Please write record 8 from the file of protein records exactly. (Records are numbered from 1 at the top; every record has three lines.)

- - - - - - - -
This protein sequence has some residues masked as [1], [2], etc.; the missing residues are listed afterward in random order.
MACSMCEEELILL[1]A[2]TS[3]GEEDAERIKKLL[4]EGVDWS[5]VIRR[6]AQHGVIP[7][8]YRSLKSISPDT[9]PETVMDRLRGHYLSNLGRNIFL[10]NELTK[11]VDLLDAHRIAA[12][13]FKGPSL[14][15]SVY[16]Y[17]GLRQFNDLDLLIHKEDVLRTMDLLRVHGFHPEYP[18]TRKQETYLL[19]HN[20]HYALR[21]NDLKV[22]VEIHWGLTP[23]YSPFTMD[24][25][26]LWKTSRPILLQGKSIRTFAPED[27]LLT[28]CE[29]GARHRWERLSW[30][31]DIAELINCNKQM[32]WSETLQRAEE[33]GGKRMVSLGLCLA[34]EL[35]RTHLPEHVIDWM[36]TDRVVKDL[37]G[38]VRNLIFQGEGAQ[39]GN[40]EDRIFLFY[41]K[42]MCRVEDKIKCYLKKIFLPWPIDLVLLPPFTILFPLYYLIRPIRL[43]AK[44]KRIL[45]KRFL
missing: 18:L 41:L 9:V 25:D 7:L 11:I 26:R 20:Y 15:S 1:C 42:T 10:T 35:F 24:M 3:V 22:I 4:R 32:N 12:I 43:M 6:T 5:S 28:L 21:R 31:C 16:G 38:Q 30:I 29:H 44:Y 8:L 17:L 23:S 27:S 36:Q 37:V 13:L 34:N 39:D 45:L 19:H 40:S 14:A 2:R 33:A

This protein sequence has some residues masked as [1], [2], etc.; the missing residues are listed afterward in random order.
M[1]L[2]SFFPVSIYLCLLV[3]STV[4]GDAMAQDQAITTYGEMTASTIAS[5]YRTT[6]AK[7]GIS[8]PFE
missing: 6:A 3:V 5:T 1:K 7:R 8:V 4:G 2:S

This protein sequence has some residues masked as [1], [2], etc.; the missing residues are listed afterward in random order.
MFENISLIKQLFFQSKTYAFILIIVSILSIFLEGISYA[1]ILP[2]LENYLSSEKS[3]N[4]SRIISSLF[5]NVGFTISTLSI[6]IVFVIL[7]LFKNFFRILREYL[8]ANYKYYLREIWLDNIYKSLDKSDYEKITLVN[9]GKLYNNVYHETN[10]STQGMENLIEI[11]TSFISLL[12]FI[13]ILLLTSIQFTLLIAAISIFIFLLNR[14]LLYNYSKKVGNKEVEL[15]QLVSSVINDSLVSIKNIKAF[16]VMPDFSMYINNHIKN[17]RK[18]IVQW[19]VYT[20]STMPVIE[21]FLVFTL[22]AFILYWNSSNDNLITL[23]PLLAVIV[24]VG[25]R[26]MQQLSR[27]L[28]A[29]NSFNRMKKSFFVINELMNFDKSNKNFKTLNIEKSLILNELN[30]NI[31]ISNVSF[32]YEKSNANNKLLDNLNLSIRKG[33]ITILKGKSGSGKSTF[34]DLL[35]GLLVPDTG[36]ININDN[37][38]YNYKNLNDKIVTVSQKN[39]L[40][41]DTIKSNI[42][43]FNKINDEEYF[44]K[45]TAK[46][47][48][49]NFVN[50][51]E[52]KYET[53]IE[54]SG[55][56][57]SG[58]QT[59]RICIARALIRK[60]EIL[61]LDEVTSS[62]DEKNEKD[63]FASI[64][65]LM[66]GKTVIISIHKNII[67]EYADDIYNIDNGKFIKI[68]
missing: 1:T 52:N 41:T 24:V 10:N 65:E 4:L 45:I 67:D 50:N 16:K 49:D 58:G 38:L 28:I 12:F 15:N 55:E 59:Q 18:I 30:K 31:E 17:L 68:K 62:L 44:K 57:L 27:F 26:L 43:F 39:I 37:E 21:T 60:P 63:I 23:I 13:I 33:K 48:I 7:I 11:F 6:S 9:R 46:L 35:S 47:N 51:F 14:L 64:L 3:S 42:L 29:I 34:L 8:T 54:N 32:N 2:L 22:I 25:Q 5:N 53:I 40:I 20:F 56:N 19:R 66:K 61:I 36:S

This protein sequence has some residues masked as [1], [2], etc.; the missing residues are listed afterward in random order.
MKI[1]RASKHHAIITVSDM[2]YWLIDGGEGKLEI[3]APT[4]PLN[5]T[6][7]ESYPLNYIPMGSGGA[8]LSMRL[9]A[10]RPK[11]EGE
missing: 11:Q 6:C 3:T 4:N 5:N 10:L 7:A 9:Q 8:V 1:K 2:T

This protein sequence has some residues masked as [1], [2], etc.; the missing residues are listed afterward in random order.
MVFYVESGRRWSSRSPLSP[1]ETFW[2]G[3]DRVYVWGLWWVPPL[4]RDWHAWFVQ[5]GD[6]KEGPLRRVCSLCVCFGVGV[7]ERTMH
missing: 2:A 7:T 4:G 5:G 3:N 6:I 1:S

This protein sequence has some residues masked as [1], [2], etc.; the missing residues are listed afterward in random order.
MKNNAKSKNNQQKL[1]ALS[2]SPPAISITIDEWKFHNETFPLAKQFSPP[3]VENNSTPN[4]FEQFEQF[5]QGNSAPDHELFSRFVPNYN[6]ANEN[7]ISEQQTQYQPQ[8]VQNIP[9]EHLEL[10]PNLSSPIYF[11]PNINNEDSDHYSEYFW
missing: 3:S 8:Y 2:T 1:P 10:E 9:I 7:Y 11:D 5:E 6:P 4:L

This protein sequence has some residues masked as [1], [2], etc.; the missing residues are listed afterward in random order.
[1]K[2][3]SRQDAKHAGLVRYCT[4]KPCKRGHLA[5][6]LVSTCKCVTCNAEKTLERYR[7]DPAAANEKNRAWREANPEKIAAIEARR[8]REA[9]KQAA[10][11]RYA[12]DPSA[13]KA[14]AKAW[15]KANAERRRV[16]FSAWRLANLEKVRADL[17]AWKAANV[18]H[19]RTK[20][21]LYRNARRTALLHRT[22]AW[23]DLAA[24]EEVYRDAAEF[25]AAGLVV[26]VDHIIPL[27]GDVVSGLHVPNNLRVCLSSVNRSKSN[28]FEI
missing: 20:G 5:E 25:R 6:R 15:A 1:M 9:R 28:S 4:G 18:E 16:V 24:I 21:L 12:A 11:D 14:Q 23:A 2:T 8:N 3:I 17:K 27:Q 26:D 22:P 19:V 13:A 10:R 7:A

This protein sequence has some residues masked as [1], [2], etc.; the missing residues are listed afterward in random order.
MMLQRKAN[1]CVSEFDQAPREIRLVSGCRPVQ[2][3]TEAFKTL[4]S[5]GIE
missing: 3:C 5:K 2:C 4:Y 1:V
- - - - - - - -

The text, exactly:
This protein sequence has some residues masked as [1], [2], etc.; the missing residues are listed afterward in random order.
MMLQRKAN[1]CVSEFDQAPREIRLVSGCRPVQ[2][3]TEAFKTL[4]S[5]GIE
missing: 3:C 5:K 2:C 4:Y 1:V